William Fitzpatrick - violin expert

What Role Do Dynamics Play In Energy on the Violin?

Learn how dynamics are the driver of energy in violin playing

In this video, Prof. Fitzpatrick talks about the concept of "energy" on the violin and how to deal with it.

Released on April 1, 2015

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DISCLAIMER: The views and the opinions expressed in this video are those of the author and do not necessarily reflect the views of Virtual Sheet Music and its employees.

Video Transcription

Hi and welcome to VirtualSheetMusic.com's Meet the Expert.

My name is William Fitzpatrick and I am the Temianka Professor of Violin at the Hall-Musco Conservatory of Music, which is located on the campus of Chapman University in Orange, California. I am as well Director of MusiShare in Irvine, California.

Well, have you ever considered that the way we are thinking about dynamics might be limiting? That the concept of a dynamic as playing louder or softer might not be a good way to describe the process of making a sound louder or softer. Once in a lesson with Miss DeLay, she suddenly stopped while walking back to her chair, looked at me, and said, "You know Billy," it was a long pause. She liked long pauses, "dynamics are energy." She stood there for a moment and then walked away. Miss DeLay really loved the effect of pauses.

Upon sitting she gave me a sheet of paper which diagrammed this idea of energy. Once again, I thought that she had flipped as it seemed really, really obvious what she had written. It wasn't until much later that I realized that what seemed so obvious was in fact not, because in reality we didn't follow the concept.

So why don't we explore this idea further. Why don't we look at the kinds of changes this kind of thinking could provoke? Instead of talking about loud and soft, what if we spoke of more or less? I mean thinking of forte as more and piano as less. For example, we can have more vibrato along with more bow speed, along with more pressure, or weight as I prefer. Or we could have less vibrato, along with less bow speed along with less pressure. Do you see how this is working? So it's important to understand that all mores and lesses align themselves perfectly. Okay?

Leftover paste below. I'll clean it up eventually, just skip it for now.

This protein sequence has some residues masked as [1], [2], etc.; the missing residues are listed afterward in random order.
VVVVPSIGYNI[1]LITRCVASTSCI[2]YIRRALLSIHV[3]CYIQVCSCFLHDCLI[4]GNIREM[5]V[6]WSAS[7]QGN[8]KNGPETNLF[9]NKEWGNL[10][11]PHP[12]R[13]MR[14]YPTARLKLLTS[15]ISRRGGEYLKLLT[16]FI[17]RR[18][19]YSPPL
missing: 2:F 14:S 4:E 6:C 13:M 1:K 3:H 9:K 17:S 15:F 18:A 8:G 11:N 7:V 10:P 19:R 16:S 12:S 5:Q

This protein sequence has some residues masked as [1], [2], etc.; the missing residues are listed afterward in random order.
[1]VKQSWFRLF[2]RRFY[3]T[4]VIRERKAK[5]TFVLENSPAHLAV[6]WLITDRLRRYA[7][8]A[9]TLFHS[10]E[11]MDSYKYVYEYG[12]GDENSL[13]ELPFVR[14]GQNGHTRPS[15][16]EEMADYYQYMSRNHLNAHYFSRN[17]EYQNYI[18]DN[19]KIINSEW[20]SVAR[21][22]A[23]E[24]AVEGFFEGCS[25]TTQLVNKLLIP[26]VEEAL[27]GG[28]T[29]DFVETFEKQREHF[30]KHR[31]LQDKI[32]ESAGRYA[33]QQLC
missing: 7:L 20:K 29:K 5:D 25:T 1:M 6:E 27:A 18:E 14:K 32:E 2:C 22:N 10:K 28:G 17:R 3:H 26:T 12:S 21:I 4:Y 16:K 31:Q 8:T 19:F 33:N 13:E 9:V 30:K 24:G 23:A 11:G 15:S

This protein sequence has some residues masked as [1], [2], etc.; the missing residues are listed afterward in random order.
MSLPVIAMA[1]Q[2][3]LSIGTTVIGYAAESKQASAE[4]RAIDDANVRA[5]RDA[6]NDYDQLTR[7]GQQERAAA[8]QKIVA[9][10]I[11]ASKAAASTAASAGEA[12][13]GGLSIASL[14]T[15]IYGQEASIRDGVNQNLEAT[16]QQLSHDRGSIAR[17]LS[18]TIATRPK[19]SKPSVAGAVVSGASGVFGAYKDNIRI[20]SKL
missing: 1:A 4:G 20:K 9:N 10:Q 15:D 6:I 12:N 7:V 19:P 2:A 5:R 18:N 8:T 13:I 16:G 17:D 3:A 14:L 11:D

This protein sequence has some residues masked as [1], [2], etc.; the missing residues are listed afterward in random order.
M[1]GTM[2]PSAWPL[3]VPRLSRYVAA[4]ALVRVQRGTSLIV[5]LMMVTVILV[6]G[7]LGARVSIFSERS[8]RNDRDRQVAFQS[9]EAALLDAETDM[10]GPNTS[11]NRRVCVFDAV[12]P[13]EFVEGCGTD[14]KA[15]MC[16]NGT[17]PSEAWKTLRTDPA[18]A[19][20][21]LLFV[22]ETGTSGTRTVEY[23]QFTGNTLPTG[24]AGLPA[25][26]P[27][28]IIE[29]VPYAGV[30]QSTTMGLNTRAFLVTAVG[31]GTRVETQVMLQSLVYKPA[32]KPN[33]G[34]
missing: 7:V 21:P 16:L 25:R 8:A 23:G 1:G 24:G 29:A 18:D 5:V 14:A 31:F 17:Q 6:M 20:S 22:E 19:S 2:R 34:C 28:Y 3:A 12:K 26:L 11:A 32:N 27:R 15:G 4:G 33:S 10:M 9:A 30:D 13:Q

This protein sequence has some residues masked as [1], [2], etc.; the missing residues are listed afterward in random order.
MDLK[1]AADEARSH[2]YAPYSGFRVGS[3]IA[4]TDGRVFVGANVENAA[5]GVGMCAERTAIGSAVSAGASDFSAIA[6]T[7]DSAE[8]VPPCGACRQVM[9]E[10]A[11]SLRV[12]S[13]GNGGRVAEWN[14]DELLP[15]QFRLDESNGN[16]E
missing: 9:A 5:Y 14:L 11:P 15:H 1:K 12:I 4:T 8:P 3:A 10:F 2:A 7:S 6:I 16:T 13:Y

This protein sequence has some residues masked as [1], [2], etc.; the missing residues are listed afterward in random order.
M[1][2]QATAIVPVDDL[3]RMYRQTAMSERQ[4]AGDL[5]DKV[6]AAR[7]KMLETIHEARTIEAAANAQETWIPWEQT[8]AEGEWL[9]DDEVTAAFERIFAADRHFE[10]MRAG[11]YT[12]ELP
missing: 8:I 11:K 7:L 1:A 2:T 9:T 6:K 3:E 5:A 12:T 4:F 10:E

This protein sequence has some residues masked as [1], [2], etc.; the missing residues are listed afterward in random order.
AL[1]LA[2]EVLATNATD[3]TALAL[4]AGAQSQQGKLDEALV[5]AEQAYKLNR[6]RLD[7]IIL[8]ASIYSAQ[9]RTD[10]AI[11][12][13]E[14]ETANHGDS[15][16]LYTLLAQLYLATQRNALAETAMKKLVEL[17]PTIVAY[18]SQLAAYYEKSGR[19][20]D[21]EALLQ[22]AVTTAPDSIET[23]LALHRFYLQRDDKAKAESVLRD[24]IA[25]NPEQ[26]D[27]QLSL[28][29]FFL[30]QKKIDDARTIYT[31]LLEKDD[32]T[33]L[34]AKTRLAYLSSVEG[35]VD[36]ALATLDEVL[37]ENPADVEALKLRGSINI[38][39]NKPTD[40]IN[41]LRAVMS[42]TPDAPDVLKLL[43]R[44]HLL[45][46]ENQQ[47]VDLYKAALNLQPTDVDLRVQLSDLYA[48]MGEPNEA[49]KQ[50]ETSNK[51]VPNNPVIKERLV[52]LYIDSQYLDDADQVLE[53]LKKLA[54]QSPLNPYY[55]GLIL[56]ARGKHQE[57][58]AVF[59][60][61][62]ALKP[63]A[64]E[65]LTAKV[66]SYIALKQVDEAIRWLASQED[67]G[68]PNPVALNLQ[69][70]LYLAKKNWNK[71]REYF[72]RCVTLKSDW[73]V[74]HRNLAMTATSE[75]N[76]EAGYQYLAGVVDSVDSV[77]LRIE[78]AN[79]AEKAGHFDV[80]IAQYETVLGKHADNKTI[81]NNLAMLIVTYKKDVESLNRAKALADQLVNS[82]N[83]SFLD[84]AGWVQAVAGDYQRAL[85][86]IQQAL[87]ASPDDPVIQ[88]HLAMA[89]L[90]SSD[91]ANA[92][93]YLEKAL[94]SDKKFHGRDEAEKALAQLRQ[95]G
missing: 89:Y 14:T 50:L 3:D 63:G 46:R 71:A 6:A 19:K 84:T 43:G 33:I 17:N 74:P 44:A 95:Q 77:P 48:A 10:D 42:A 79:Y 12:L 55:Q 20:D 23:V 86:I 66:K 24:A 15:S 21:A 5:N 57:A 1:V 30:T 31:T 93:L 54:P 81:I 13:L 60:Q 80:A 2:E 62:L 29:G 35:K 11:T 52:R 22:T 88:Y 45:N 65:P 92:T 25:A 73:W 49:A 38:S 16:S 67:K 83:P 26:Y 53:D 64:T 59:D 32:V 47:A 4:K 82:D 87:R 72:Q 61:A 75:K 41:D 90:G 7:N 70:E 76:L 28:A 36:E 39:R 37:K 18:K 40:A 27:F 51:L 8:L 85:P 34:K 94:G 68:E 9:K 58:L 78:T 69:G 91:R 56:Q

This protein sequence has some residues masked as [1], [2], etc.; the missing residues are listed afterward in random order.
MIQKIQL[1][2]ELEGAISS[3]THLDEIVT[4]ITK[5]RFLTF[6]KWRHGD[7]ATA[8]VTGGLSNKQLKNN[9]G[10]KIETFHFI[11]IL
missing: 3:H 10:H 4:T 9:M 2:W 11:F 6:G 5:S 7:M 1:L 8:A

So how many of you when seeing a forte press or squeeze more? And when seeing a piano you do it less? See what I mean? It's like it's ingrained in our DNA. But, how can we change this?

Well, with young children I ask them what their three favorite colors are. I then divide the distance between the fingerboard and the bridge into three areas and assign a color to each area. For example, let's see, what about red, green and blue. Blue becomes piano, green mezzo-forte and red forte. What would that sound like?

Let me let you see that. Our blue;


Our green;


And our red;


Why we got piano, mezzo-forte and forte. With this, our thinking about dynamics as energy has started. You see, if one starts to understand that sounds on the violin are made through the manipulation of pressure or weight, speed and point of contact, which we just set up through this little exercise, then one is on the way to exploring more or less. One is on the way to exploring energy.

But there is more as you may as well include elements of vibrato, for example. To do this one should equate less with slower and more with faster. One could even work with left hand touch or articulation or shifting, if we thought in this way. For example, let's look at the second theme of Mendelssohn's Violin Concerto in E minor, which I believe requires a soft touch or slow touch to the string and thus would need a slow vibrato with slow shifts.


You see. I used the slow vibrato.


A touch that was very light, and the shift . . .


. . . was very slow. And so that's how we explore the potentials of energy.

Okay, so that's it for this video. If you have a comment or question or a special request, please feel free to post it below. And as Shlomo Mintz once wrote on a note to my students in France years and years ago, he said, "Practice! Practice! Practice."

Have a good day.
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Comments, Questions, Requests:

Linda Ford * VSM MEMBER * on October 20, 2018 @10:29 am PST
Very effective lesson. I'll incorporate this idea. Thank.
Margaret * VSM MEMBER * on April 15, 2015 @5:31 am PST
Thanks William. Very enlightening. Do you have any advice on shifting to different strings while playing. Margaret
William on April 15, 2015 @11:09 am PST
Hi and thanks for watching! If you go back and look at "Discovering Figure Eights on the Violin" you might find the answer to your question... Hope this helps!
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